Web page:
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Mohoje is a blindside for the future

Thu, 26 Jun 2014 07:31
Teboho-mohoje
See what he does when he comes on
Quote-end
Teboho Mohoje offers coach Heyneke Meyer more than just food for thought as he continues his meteoric rise - a ball carrier, a tackler and a line-out option.
 
Only a few months after playing Varsity Cup for Shimlas the versatile loose forward could make his Springbok debut playing off the bench against Scotland in Port Elizabeth this weekend.
 
While a patch of grey hair in his primary school years secured him the Afrikaans nickname "oupa", meaning grandfather, the burley forward is anything but a geriatric.
 
The QwaQwa-born player has taken an unconventional journey towards reaching the highest honours in South African rugby.
 
His stars began to align when he moved with his family to Bloemfontein at the age of seven.
 
His rugby picked up at Louis Botha High School and he went on to play for Free State in the 2007 under-18 Academy and 2008 Craven Week tournaments.
 
Meyer said he regarded Mohoje as a strong contender for the Springbok side after he impressed both physically and in the line-outs.
 
"He is big, strong and brilliant in the line-outs. I think he can be a really great blindside flank," Meyer said after handing Mohoje a place on the bench for the weekend's clash against Scotland in Port Elizabeth.
 
"He has more or less the same build as Willem Alberts and I want to see what he does when he comes on."
 
The 23-year-old is in the same physical mould of most blindside flanks but adds another dimension to the lineouts.
 
He had been likened to Juan Smith, regarded as one of the greatest flanks to play for South Africa, but Mohoje would be looking to make his own name when he makes his debut on Saturday.
 
Meyer went on to praise the Cheetahs' man, mentioning how he had earmarked him for a place in the match-day 23 early on.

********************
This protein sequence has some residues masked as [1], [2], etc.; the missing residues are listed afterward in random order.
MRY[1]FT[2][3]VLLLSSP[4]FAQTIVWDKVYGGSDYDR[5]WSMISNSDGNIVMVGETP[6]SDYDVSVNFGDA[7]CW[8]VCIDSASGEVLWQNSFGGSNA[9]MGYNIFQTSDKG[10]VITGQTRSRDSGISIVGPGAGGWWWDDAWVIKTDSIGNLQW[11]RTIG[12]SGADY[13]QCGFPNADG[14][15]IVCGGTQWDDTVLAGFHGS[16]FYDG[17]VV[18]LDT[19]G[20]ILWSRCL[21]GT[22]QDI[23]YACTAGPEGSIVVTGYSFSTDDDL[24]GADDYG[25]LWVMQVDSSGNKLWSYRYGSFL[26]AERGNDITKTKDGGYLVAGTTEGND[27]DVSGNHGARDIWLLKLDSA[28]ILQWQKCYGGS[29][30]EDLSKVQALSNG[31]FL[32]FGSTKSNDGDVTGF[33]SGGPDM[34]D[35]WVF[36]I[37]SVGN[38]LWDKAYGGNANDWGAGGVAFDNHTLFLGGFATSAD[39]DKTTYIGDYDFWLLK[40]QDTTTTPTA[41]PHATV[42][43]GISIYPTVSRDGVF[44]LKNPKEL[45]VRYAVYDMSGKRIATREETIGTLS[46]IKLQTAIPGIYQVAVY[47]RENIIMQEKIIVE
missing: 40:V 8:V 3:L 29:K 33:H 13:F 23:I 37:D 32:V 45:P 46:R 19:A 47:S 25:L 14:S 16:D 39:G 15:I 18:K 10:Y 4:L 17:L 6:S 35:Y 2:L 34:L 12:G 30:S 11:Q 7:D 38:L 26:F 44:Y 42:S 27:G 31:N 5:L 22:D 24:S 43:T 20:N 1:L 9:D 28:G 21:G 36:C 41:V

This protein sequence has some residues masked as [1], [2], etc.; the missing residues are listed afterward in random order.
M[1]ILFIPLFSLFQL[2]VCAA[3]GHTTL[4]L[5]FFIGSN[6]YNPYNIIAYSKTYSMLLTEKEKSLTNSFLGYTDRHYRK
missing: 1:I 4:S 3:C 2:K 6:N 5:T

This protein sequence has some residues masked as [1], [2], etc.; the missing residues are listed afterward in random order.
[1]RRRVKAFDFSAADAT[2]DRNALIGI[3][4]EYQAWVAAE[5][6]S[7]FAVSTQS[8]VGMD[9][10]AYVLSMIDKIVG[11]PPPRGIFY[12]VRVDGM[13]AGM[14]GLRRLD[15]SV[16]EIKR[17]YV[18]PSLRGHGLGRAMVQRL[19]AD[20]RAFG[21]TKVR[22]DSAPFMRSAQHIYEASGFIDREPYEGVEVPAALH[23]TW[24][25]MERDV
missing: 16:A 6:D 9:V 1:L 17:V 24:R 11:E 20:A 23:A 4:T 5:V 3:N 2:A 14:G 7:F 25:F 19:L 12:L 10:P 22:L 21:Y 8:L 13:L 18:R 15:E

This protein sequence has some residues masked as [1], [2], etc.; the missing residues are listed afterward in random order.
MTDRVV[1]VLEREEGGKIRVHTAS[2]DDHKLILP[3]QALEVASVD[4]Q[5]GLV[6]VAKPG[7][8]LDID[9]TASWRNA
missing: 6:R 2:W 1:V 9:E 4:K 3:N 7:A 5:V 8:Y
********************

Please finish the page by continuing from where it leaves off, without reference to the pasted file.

"I am very excited about Teboho. He has really impressed me in the camp," Meyer said.
 
"I've even said to him in the first camp that I thought he was good enough to play and I want to give him a chance against Scotland."
 
Mohoje's rise may seem rapid but he first had to graduate from three years of playing university rugby for Shimlas before he made his Currie Cup debut for the Cheetahs in 2013.
 
"It didn't look possible then [playing in the Varsity Cup] but it came now - it is a dream come true," Mohoje said ahead of the Test.
 
"I am happy that the coach has backed me so far and I really can't wait for Saturday's game.
 
"He's [Meyer] always backed me from day one at the first camp in Durban, telling me that I will get my chance.
 
"He doesn't believe in giving people chances, he believes in people deserving chances."
 
Playing ahead of Mohoje was another legend of recent years in Schalk Burger, who returned to the starting line-up for the first time since the 2011 World Cup.
 
South Africa has a reputation of producing a plethora of world-class loose forwards and Mohoje would be hoping to follow in the footsteps of the giants who came before him.
 
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